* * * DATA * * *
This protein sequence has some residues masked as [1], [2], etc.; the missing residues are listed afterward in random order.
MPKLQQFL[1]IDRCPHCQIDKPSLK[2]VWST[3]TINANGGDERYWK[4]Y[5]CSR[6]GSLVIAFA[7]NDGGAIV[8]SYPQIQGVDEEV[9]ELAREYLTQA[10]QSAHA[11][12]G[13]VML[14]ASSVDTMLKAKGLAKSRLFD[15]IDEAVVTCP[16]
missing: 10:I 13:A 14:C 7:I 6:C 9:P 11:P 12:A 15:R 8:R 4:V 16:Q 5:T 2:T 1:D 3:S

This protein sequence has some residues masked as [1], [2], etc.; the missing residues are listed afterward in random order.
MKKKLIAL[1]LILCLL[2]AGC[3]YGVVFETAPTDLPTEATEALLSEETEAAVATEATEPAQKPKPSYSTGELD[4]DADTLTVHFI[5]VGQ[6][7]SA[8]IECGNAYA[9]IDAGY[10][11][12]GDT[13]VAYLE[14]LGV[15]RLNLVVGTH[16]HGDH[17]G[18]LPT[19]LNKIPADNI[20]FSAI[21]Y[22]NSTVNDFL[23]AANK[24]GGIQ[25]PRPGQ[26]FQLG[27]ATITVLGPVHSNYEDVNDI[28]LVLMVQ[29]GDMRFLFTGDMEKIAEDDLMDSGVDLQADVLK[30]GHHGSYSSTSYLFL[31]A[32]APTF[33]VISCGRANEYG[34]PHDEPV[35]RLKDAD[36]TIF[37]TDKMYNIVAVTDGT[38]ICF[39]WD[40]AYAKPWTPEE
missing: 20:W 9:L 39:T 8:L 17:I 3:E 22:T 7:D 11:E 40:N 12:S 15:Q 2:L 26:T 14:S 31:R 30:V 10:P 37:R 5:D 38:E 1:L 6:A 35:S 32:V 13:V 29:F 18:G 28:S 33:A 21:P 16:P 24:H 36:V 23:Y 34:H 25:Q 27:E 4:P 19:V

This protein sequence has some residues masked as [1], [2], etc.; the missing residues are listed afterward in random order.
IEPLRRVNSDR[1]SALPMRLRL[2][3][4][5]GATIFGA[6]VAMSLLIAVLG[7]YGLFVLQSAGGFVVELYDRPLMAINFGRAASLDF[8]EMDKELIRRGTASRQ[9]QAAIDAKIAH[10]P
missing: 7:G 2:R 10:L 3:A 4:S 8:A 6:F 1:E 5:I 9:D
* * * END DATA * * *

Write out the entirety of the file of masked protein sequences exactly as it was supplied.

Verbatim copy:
This protein sequence has some residues masked as [1], [2], etc.; the missing residues are listed afterward in random order.
MPKLQQFL[1]IDRCPHCQIDKPSLK[2]VWST[3]TINANGGDERYWK[4]Y[5]CSR[6]GSLVIAFA[7]NDGGAIV[8]SYPQIQGVDEEV[9]ELAREYLTQA[10]QSAHA[11][12]G[13]VML[14]ASSVDTMLKAKGLAKSRLFD[15]IDEAVVTCP[16]
missing: 10:I 13:A 14:C 7:I 6:C 9:P 11:P 12:A 15:R 8:R 4:V 16:Q 5:T 2:T 1:D 3:S

This protein sequence has some residues masked as [1], [2], etc.; the missing residues are listed afterward in random order.
MKKKLIAL[1]LILCLL[2]AGC[3]YGVVFETAPTDLPTEATEALLSEETEAAVATEATEPAQKPKPSYSTGELD[4]DADTLTVHFI[5]VGQ[6][7]SA[8]IECGNAYA[9]IDAGY[10][11][12]GDT[13]VAYLE[14]LGV[15]RLNLVVGTH[16]HGDH[17]G[18]LPT[19]LNKIPADNI[20]FSAI[21]Y[22]NSTVNDFL[23]AANK[24]GGIQ[25]PRPGQ[26]FQLG[27]ATITVLGPVHSNYEDVNDI[28]LVLMVQ[29]GDMRFLFTGDMEKIAEDDLMDSGVDLQADVLK[30]GHHGSYSSTSYLFL[31]A[32]APTF[33]VISCGRANEYG[34]PHDEPV[35]RLKDAD[36]TIF[37]TDKMYNIVAVTDGT[38]ICF[39]WD[40]AYAKPWTPEE
missing: 20:W 9:L 39:T 8:L 17:I 3:E 22:T 7:D 11:E 40:N 12:S 15:Q 2:L 26:T 14:S 31:R 30:V 10:P 37:R 5:D 38:E 1:L 6:A 35:S 32:V 13:V 29:F 18:G 28:S 33:A 21:P 16:P 24:H 36:V 23:Y 34:H 25:Q 27:E 4:P 19:V

This protein sequence has some residues masked as [1], [2], etc.; the missing residues are listed afterward in random order.
IEPLRRVNSDR[1]SALPMRLRL[2][3][4][5]GATIFGA[6]VAMSLLIAVLG[7]YGLFVLQSAGGFVVELYDRPLMAINFGRAASLDF[8]EMDKELIRRGTASRQ[9]QAAIDAKIAH[10]P
missing: 7:G 2:R 10:L 3:A 4:S 8:A 6:F 1:E 5:I 9:D